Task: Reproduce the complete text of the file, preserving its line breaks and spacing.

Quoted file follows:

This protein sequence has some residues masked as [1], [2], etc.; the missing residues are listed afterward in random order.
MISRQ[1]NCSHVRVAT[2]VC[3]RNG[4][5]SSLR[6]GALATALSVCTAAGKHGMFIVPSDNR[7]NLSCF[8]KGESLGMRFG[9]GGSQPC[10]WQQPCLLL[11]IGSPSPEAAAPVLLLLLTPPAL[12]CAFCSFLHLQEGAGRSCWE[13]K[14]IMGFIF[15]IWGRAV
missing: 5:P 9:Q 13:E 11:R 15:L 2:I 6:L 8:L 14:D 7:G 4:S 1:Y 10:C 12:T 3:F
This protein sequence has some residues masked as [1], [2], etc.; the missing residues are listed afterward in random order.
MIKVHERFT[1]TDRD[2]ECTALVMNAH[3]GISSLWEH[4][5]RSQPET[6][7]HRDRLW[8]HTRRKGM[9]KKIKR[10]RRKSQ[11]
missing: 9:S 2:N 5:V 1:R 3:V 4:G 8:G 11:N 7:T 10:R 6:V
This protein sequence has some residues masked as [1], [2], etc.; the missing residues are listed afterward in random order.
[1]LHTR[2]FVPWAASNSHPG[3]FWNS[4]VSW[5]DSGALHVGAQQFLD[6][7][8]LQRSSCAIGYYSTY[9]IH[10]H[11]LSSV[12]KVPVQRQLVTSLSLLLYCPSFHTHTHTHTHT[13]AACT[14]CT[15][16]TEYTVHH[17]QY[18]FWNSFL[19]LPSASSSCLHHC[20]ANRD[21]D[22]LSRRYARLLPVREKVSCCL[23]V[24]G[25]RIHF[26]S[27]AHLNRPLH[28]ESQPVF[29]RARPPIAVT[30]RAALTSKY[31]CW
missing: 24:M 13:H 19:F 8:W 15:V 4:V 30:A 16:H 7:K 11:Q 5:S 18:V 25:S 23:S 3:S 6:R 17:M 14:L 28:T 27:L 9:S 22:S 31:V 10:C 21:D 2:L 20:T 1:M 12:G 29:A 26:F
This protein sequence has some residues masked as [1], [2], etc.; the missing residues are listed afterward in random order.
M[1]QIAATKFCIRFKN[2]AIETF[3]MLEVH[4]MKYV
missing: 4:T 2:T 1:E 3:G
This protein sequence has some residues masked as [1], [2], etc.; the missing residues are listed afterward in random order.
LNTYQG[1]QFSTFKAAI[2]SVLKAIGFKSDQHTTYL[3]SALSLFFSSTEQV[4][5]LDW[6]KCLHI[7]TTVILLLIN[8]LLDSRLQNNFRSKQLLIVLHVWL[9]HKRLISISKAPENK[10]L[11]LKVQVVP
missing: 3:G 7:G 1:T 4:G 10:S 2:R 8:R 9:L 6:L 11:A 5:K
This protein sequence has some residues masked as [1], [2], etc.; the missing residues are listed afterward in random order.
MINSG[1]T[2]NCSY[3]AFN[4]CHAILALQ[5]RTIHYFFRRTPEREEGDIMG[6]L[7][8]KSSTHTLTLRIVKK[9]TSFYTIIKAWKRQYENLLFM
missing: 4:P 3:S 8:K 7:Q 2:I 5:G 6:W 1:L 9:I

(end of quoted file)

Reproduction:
This protein sequence has some residues masked as [1], [2], etc.; the missing residues are listed afterward in random order.
MISRQ[1]NCSHVRVAT[2]VC[3]RNG[4][5]SSLR[6]GALATALSVCTAAGKHGMFIVPSDNR[7]NLSCF[8]KGESLGMRFG[9]GGSQPC[10]WQQPCLLL[11]IGSPSPEAAAPVLLLLLTPPAL[12]CAFCSFLHLQEGAGRSCWE[13]K[14]IMGFIF[15]IWGRAV
missing: 5:P 9:Q 13:E 11:R 15:L 2:I 6:L 8:L 14:D 7:G 4:S 1:Y 10:C 12:T 3:F
This protein sequence has some residues masked as [1], [2], etc.; the missing residues are listed afterward in random order.
MIKVHERFT[1]TDRD[2]ECTALVMNAH[3]GISSLWEH[4][5]RSQPET[6][7]HRDRLW[8]HTRRKGM[9]KKIKR[10]RRKSQ[11]
missing: 9:S 2:N 5:V 1:R 3:V 4:G 8:G 11:N 7:T 10:R 6:V
This protein sequence has some residues masked as [1], [2], etc.; the missing residues are listed afterward in random order.
[1]LHTR[2]FVPWAASNSHPG[3]FWNS[4]VSW[5]DSGALHVGAQQFLD[6][7][8]LQRSSCAIGYYSTY[9]IH[10]H[11]LSSV[12]KVPVQRQLVTSLSLLLYCPSFHTHTHTHTHT[13]AACT[14]CT[15][16]TEYTVHH[17]QY[18]FWNSFL[19]LPSASSSCLHHC[20]ANRD[21]D[22]LSRRYARLLPVREKVSCCL[23]V[24]G[25]RIHF[26]S[27]AHLNRPLH[28]ESQPVF[29]RARPPIAVT[30]RAALTSKY[31]CW
missing: 24:M 13:H 19:F 8:W 15:V 4:V 30:A 16:H 7:K 11:Q 5:S 18:V 25:S 23:S 3:S 6:R 17:M 14:L 28:T 27:L 9:S 22:S 31:V 10:C 21:D 2:L 20:T 1:M 12:G 29:A 26:F
This protein sequence has some residues masked as [1], [2], etc.; the missing residues are listed afterward in random order.
M[1]QIAATKFCIRFKN[2]AIETF[3]MLEVH[4]MKYV
missing: 4:T 2:T 1:E 3:G
This protein sequence has some residues masked as [1], [2], etc.; the missing residues are listed afterward in random order.
LNTYQG[1]QFSTFKAAI[2]SVLKAIGFKSDQHTTYL[3]SALSLFFSSTEQV[4][5]LDW[6]KCLHI[7]TTVILLLIN[8]LLDSRLQNNFRSKQLLIVLHVWL[9]HKRLISISKAPENK[10]L[11]LKVQVVP
missing: 3:G 7:G 1:T 4:G 10:S 2:R 8:R 9:L 6:L 11:A 5:K
This protein sequence has some residues masked as [1], [2], etc.; the missing residues are listed afterward in random order.
MINSG[1]T[2]NCSY[3]AFN[4]CHAILALQ[5]RTIHYFFRRTPEREEGDIMG[6]L[7][8]KSSTHTLTLRIVKK[9]TSFYTIIKAWKRQYENLLFM
missing: 4:P 3:S 8:K 7:Q 2:I 5:G 6:W 1:L 9:I